Yesterday, I spent a lot of time trying to do very many things simultaneously, feeling exhausted towards the end of it. By nightfall, I was trying to visualise the life of a multitasker and wondered what productivity meant for them. Playing around with my random disconnected thoughts, I found myself somewhere in Spiti. And how the women I met there redefined multitasking and physical efficiency for me.

Monotonous field work for hours.
Monotonous field work for hours.

In 2013, somewhere in the highlands of Langza I met Kishen. She is a year older than me, a mother of two, lives with her husband and her parents-in-law. I was a guest at her homestay during my two night stay in the village. No sooner I reached Langza, than she received and showed me around the house. We rushed to the fields in no time (since they were harvesting green peas) and that is where I met the other members of her family. We all continued working there for a few hours, till Kishen said it was time to head back to the house for lunch. While I followed her sluggishly climbing the steep slopes, she took big leaps with a full sack fastened on her back. I stopped, stared at her sprint across the terrain and reach home.

Lunch was cooked in no time, she fed the children and it was field work again for the next few hours.

Kishen with her husband, Yeshe and her parents-in-law.
Kishen with her husband, Yeshe and her parents-in-law.

Once the sacks of green peas were sealed and sent off in the trucks (for further transport), Kishen going beyond steep slopes, gasped telling me that it was time for the domestic animals to be brought back home. Panting, I took my time and tried a very unsuccessful hand at shepherding. In a few minutes, the entire family was back from the fields and we started preparing for dinner.

Through the family dinner, I remember Kishen taking frequent breaks to fetch something from the kitchen or manage the children or serve either of the senior family members. The following day, I realised she was the first one to wake up at home and set pace and make preparations for everyone else in the house.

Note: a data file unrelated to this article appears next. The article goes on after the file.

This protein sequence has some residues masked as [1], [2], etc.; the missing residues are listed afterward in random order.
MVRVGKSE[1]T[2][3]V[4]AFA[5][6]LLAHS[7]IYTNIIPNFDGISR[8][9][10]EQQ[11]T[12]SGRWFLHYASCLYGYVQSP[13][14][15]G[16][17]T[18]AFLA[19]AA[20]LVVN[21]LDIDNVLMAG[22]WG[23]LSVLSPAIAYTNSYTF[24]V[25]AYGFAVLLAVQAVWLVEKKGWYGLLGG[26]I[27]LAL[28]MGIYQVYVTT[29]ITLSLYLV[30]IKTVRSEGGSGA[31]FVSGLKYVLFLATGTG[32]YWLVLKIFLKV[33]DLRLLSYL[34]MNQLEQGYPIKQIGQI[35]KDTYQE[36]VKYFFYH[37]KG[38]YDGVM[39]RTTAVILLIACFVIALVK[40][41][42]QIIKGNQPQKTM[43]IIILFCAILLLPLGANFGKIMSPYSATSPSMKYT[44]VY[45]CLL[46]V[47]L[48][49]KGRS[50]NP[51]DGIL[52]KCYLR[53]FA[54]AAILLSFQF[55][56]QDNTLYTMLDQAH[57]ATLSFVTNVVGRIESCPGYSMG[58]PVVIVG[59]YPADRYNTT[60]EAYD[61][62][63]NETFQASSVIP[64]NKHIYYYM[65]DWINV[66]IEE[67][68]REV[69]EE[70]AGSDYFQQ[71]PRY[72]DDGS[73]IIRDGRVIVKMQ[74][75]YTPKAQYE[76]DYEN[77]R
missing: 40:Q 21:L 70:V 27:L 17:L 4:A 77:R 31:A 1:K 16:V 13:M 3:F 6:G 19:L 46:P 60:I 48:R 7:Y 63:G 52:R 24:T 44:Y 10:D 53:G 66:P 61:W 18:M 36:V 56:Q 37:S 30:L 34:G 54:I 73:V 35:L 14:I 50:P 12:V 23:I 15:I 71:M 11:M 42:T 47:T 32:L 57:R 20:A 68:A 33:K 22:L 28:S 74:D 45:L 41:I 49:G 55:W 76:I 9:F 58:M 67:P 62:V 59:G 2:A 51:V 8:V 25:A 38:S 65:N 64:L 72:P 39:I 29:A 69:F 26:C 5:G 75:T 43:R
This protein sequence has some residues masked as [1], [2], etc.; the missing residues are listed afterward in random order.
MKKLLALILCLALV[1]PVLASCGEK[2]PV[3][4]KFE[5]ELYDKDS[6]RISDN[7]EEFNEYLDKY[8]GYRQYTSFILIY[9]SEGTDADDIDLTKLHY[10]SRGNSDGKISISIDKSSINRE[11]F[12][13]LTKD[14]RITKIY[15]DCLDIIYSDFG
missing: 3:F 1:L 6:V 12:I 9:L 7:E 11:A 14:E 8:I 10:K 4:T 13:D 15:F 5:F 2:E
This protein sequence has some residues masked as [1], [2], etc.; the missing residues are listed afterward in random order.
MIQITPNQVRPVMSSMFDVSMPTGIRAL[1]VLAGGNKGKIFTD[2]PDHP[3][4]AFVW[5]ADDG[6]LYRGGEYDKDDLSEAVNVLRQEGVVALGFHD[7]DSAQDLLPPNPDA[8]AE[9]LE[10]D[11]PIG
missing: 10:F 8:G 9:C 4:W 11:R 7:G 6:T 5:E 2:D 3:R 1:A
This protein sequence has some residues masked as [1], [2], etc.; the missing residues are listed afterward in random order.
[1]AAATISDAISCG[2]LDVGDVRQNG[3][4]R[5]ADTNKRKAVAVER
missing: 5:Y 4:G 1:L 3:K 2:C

Kishen making pulao for lunch.
Kishen making pulao for lunch.

The lives of Chhering in Komic and Sonam in Demul are similar.

I met these ladies in my consequent visits to the villages and sat in awe of the strenuous work that they do. In most societies, women are considered to be multitaskers because our brain can focus and execute more than one idea at a time, or so it is believed to be. But when I saw these women in Spiti, I was thrown away by the amount of physical work that they took up.

They spend endless hours in the field. City dwellers, let me assure you that that is not an easy task at all. Working at an altitude of 4300 meters, strong mountain sun haloing over the head and doing a monotonous task for 7 hours is not idyllic. Apart from this, there are the social responsibilities and the family commitments. If you put me in that situation, firstly, I am a monotasker and secondly, even if I did manage to do all of this for a day, I would’ve found myself run away from my life the very next day. I’m sure they occasionally feel the need of an escape. It’s a human tendency, I told myself. But would they want it any other way?

A quick break. Tea was prepared and packed in the morning.
A quick break. Tea was prepared and packed in the morning.

I asked Kishen what kept her going. Her answer was a clear, ‘this is my life’ with her eyes lit up and a big bright smile.

On the other hand, Sonam in Demul was visiting her parents’ home with her two kids. In my 3-day stay in Demul, I acquainted well with her and her mother. Her mother, I suppose in her late 40s, would hike up for hours and go across villages to gather grass as fodder and bring back home. She would depart from home a little after sunrise and would return only in the next 8-9 hours.

Sonam was responsible for the farms within the village. And even though these farms were hardly any distance away from home, the terrain and weather could play deterrent for someone as reluctant as me. Sitting amidst the fields, I often found myself question my efficiency and my dedication to the work. And when I asked Sonam if she ever got tired of this, since technically she was on a holiday to her parents’ home; she replies with an obvious answer that she couldn’t sit idle and this is what she had been doing forever.